Global Voices

Dagestan on the Brink

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Makhachkala, the capital city of Dagestan. Photo: Bolshakov/flickr

On September 15, 2012 Dagestan, a Russian republic located next to Chechnya in the North Caucasus, was celebrating its Day of National Unity [ru]. While the holiday always seems to be forced upon Dagestan the need for unity is undoubtedly important for the region.

The North Caucasus is one of the most ethnically diverse regions of Russia, and Dagestan is no exception. Its largest ethnic group, the Avar, make up only 30% of the population – the rest is split between a dozen small nationalities.

Ethnic division combined with high levels of unemployment is a recipe for volatility. Opposition leader Eduard Limonov blogged on August 15 [ru]:

[The] impression is that Dagestan is about to stop being a territory of the Russian Federation, because every day we learn of subversive acts, murders and attacks …This is a classic beginning of a civil war.

Two weeks later talk of civil war [ru] was on everyone’s mind. On August 28, Said Afandi, a Sufi Sheikh and one of Dagestan’s most prominent religious scholars, was killed by a female suicide bomber [ru]. The bomber was a Salafi Muslim, and the killing was a manifestation of the tension between the republic’s traditional Sunni Sufis and a growing fundamentalist movement, according to Dagestani blogger[ru] Saif Nuri.

The blogger el_murid argues that the radicalization of Dagestanis is due to the social pressures of the region. He says a corrupt government led by a few powerful clans is to blame [ru]:

While the government builds its own personal happiness behind high fences and armored glass – they will be killing sheikhs and hiding in forests, nursing dreams of revenge.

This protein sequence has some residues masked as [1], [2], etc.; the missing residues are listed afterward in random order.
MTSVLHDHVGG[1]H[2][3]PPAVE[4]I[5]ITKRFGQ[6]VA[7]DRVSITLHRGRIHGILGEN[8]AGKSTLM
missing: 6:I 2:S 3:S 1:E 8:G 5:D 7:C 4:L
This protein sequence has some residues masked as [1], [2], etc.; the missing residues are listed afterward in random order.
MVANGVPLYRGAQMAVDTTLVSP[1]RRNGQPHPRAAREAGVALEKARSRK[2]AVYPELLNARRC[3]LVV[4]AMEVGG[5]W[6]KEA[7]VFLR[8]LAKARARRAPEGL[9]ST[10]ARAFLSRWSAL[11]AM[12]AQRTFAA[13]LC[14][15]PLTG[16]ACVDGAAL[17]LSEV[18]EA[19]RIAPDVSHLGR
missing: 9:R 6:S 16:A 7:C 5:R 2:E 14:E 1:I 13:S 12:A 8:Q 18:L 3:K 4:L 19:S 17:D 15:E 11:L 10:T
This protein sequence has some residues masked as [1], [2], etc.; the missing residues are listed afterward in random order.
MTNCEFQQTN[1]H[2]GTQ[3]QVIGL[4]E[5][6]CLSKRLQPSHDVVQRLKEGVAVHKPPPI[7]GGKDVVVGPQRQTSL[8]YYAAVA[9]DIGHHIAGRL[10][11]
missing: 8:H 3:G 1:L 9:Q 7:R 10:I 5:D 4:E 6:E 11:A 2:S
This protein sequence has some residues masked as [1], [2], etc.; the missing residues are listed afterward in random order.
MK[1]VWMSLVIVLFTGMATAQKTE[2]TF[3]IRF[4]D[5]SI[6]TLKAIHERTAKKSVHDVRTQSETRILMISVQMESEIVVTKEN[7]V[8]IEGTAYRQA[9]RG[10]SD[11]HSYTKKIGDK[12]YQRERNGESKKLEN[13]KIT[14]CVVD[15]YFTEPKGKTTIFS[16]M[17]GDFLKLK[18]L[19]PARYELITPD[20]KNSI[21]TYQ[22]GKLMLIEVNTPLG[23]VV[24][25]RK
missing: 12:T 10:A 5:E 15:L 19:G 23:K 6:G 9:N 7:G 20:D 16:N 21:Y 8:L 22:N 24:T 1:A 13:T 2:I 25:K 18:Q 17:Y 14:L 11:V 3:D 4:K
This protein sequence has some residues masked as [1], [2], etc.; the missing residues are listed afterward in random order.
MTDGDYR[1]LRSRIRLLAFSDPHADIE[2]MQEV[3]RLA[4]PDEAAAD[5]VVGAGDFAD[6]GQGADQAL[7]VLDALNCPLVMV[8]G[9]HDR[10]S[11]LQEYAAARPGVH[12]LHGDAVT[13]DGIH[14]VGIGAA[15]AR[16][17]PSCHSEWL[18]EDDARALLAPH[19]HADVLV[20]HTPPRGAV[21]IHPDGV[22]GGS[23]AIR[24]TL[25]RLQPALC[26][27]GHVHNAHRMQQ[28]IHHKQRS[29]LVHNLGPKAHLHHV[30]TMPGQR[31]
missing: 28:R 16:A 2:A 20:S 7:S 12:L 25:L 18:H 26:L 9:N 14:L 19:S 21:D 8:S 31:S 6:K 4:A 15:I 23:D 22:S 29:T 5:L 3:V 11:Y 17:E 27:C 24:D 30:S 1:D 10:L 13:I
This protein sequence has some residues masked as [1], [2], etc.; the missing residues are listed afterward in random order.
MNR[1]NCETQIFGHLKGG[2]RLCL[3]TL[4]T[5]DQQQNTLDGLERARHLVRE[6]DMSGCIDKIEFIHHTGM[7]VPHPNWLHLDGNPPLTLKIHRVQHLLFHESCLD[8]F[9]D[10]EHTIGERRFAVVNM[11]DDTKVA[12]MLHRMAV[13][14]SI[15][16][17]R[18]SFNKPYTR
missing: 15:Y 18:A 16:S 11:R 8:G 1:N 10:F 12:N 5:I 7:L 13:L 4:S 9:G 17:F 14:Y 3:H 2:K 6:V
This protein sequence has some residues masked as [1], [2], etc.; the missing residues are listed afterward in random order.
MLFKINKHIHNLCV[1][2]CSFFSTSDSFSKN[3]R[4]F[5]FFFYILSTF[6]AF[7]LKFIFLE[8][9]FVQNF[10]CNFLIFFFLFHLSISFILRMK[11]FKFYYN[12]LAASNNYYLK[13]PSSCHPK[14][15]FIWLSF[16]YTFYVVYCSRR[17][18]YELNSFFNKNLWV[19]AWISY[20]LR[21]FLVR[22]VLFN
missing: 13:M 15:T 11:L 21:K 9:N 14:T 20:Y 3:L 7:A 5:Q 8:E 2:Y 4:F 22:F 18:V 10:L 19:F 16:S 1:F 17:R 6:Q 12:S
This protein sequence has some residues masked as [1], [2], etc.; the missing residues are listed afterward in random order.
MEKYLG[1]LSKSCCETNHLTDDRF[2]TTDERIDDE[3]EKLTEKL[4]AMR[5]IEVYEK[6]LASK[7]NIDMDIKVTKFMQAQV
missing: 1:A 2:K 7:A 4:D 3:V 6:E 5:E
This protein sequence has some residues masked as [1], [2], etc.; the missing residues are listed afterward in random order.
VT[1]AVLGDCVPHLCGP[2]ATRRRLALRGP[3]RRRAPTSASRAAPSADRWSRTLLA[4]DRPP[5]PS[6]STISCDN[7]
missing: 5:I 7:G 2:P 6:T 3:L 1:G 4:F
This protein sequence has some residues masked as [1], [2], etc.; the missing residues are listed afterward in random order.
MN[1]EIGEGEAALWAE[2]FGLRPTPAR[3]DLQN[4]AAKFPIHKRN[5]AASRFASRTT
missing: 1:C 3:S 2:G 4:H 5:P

Dagestani blogger, zakir05 [ru], thinks that the killing of Afandi means the end for peaceful dialogue between the Sufis and Salafis:

Attempts to provoke infighting between the Sufis and Salafis have already been made. In Buynaksk, on the 2nd of September, persons “with green skullcaps” (such skullcaps are worn by Sufis) kidnapped Sirazhuddin Khasaev, a salafi.

zakir05 is also pessimistic about the future [ru]:

Almost all summer there was talk of war starting in Dagestan in September-October. Plus there is talk that active military campaigns are being held back until the Sochi Winter Olympics.

These are ominous predictions, especially in light of troop movements. Just recently it was announced that a paratrooper division with experience of suppressing insurgencies is relocating to southern Dagestan [ru].

However, not all bloggers are as pessimistic, with one even trying to lighten the mood [ru] by joking that if a dirty bomb explodes tomorrow in Makhachkala (Dagestan’s capital) Dagestanis will take it in stride:

… that night, in the center of Makhachkala at the cafe “LONDON” Makhachkalians will tell each other about the explosion…discussing which of their relatives in the radioactive zone they should say they lived with, in order to get government compensation.

For further information on the topic, please view the following publications from our partners:

The Republic of Dagestan: The Epicenter of Islamist Insurgency in Russia’s North Caucasus

Central Asia-Caucasus Analyst Vol 13, No 11

Russia’s Internal Abroad

For more information on issues and events that shape our world please visit the ISN’s Security Watch and Editorial Plan.

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